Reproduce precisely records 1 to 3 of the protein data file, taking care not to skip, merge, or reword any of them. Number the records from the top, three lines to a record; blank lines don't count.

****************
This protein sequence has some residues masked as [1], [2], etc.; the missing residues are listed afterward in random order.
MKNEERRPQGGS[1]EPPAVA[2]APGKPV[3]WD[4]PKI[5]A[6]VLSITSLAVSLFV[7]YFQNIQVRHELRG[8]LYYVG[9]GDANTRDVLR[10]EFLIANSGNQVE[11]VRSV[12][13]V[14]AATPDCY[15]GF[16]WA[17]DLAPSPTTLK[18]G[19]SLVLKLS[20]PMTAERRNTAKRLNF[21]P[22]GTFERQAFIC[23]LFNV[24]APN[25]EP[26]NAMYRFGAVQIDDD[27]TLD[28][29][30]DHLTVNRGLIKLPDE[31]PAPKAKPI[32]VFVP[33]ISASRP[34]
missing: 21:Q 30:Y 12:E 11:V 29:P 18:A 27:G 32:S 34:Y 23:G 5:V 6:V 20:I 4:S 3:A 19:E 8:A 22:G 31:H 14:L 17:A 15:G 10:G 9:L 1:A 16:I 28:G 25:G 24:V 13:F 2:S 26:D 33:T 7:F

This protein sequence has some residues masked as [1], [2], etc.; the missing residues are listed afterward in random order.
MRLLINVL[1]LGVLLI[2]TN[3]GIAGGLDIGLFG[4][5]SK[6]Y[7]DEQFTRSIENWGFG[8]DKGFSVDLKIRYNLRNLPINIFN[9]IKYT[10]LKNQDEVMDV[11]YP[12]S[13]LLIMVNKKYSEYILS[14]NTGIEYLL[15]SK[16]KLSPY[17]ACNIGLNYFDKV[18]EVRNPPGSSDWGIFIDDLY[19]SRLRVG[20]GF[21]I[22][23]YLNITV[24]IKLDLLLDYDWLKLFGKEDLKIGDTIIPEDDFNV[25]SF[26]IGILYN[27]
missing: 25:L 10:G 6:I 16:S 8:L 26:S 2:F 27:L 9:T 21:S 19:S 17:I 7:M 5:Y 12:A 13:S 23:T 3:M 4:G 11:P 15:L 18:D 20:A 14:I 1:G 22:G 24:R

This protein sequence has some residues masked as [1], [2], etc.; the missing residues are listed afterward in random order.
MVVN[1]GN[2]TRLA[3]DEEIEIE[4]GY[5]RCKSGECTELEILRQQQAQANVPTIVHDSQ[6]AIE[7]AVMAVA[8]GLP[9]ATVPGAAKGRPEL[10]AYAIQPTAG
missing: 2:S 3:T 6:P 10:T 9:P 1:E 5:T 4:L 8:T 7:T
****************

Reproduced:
This protein sequence has some residues masked as [1], [2], etc.; the missing residues are listed afterward in random order.
MKNEERRPQGGS[1]EPPAVA[2]APGKPV[3]WD[4]PKI[5]A[6]VLSITSLAVSLFV[7]YFQNIQVRHELRG[8]LYYVG[9]GDANTRDVLR[10]EFLIANSGNQVE[11]VRSV[12][13]V[14]AATPDCY[15]GF[16]WA[17]DLAPSPTTLK[18]G[19]SLVLKLS[20]PMTAERRNTAKRLNF[21]P[22]GTFERQAFIC[23]LFNV[24]APN[25]EP[26]NAMYRFGAVQIDDD[27]TLD[28][29][30]DHLTVNRGLIKLPDE[31]PAPKAKPI[32]VFVP[33]ISASRP[34]
missing: 21:Q 30:Y 12:E 11:V 29:P 18:A 27:G 32:S 34:Y 23:G 5:V 6:V 20:I 4:S 3:A 19:E 8:A 22:G 31:H 14:L 17:A 15:G 10:G 9:L 1:A 16:I 28:G 25:G 24:V 13:F 2:S 26:D 33:T 7:F

This protein sequence has some residues masked as [1], [2], etc.; the missing residues are listed afterward in random order.
MRLLINVL[1]LGVLLI[2]TN[3]GIAGGLDIGLFG[4][5]SK[6]Y[7]DEQFTRSIENWGFG[8]DKGFSVDLKIRYNLRNLPINIFN[9]IKYT[10]LKNQDEVMDV[11]YP[12]S[13]LLIMVNKKYSEYILS[14]NTGIEYLL[15]SK[16]KLSPY[17]ACNIGLNYFDKV[18]EVRNPPGSSDWGIFIDDLY[19]SRLRVG[20]GF[21]I[22][23]YLNITV[24]IKLDLLLDYDWLKLFGKEDLKIGDTIIPEDDFNV[25]SF[26]IGILYN[27]
missing: 25:L 10:G 6:I 16:S 8:L 26:S 2:F 27:L 9:T 21:S 19:S 17:I 7:M 5:Y 12:A 13:S 23:T 3:M 4:G 11:P 15:L 18:D 20:A 14:I 1:G 22:G 24:R

This protein sequence has some residues masked as [1], [2], etc.; the missing residues are listed afterward in random order.
MVVN[1]GN[2]TRLA[3]DEEIEIE[4]GY[5]RCKSGECTELEILRQQQAQANVPTIVHDSQ[6]AIE[7]AVMAVA[8]GLP[9]ATVPGAAKGRPEL[10]AYAIQPTAG
missing: 2:S 3:T 6:P 10:T 9:P 1:E 5:T 4:L 8:T 7:T